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Question: How can I enter Restricted Stock Units (RSU) into Family Law Software?
Answer: Restricted stock units are promises by the employer to grant specified numbers of shares of stock to the employee in the future.
Typically, restricted stock units are granted over time, following vesting periods.
A restricted stock unit (RSU) may be forfeited if the employee leaves the company, violates securities act rules, and for other reasons.
Below are two approaches to entering restricted stock units into Family Law Software.
1. Assuming stock will be sold when received.
If the stock will be sold when received, then you can simply enter the anticipated value of the restricted stock units as a write-in line on the Wage-Like Income screen.
Click "more info" and enter the value expected to be received each year.
The value of RSUs is taxed as ordinary income when received, so entering the value as wage-like income does the correct thing for tax purposes as well.
If each spouse is going to be receiving value from the RSUs, then you would enter the Wage-Like Income for each spouse.
2. Assuming the stock will be retained when received.
If the employee is going to keep the stock and you would like to show the value of the financial asset, you need to make two entries.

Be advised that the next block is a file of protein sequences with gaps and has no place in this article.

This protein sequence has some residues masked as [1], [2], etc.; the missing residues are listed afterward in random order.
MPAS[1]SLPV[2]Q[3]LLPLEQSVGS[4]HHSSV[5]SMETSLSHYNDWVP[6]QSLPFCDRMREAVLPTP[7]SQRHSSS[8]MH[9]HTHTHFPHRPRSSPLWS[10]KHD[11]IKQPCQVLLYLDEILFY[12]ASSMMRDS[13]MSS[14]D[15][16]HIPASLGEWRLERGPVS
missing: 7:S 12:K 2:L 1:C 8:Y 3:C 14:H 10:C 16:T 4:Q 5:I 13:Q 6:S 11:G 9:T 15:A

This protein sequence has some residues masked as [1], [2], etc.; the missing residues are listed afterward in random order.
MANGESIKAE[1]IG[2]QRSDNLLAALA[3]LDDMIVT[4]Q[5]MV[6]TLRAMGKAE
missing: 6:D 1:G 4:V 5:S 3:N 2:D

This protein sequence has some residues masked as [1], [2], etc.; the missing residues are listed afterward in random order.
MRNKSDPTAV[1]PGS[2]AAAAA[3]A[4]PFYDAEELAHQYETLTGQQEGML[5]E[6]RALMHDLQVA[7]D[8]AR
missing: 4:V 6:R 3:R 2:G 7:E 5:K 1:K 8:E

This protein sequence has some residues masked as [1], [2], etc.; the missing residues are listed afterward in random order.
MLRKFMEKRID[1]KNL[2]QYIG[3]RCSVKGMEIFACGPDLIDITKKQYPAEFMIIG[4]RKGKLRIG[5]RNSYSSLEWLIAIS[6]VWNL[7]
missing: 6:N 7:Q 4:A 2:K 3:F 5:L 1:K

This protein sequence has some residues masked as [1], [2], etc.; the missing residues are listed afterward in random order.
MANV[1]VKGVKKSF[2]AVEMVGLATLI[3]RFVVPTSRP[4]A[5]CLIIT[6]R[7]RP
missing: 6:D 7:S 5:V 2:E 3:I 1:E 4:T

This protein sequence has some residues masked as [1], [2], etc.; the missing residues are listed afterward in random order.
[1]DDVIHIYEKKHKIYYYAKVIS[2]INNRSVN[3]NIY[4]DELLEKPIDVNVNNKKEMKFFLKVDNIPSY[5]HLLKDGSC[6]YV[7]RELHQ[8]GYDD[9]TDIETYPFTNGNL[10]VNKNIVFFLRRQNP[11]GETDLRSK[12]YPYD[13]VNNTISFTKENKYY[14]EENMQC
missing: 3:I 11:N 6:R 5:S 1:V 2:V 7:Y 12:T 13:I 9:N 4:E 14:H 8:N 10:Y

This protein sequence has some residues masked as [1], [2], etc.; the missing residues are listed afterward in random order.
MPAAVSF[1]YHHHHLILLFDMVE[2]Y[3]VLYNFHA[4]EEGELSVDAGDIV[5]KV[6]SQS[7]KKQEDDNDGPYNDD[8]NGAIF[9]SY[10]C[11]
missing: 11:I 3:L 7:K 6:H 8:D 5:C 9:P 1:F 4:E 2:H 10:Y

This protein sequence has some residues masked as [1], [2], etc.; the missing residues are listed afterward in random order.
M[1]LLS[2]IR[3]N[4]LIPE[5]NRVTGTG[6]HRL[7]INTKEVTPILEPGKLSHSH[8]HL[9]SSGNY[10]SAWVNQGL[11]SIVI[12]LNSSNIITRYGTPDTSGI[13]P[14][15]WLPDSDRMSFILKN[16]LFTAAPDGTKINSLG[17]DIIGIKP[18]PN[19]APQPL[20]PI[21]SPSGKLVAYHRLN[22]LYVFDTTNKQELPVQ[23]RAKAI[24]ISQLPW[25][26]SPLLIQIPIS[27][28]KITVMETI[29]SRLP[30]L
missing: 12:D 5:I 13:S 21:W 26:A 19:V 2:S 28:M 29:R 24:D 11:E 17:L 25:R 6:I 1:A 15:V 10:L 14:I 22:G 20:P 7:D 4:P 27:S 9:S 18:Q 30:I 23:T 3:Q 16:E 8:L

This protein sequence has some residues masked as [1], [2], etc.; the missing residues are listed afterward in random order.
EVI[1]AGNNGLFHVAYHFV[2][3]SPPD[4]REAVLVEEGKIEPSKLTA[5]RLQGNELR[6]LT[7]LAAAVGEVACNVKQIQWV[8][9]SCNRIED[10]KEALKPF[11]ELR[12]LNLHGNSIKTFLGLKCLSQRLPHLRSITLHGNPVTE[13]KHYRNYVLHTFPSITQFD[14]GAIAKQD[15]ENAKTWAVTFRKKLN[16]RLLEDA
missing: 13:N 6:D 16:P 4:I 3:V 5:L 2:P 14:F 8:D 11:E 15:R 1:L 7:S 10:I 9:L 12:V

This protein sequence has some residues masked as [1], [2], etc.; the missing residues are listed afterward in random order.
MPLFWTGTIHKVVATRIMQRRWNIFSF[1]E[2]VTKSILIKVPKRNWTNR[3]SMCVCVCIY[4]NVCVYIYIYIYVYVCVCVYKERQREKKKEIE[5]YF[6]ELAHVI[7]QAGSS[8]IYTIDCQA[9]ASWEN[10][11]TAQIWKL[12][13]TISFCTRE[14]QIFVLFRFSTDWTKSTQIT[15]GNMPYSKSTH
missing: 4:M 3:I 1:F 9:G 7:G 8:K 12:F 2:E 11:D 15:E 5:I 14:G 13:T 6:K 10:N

a. Stock received.
1. On the Client Info > Assets & Debts screen, add a Cash & Investment for the restricted stock units.
2. Click "more info."
3. Click the link labeled "View/Edit annual value of this asset."
4. Override the values each year with the accumulated value you think the stock will have each year. (Overridden entries will appear in red.)
5. Enter a rate of dividend return for the asset.
6. Enter a rate of appreciation for the asset, which will apply starting after the last year you have overridden (manually entered).
b. Income recognized.
1. Enter the income expected to be received each year as Client Info > Income & Expenses > Wage-Like Income on the line "New spouse inc. (taxes only)." The effect of this is to enter taxable income without cash flow. (Cash flow would flow through to Accumulated Savings, and thus double count the entry.)
Property Division Implications
You also want to be able to reflect the tax impact on the division of property.
This FAQ explains how: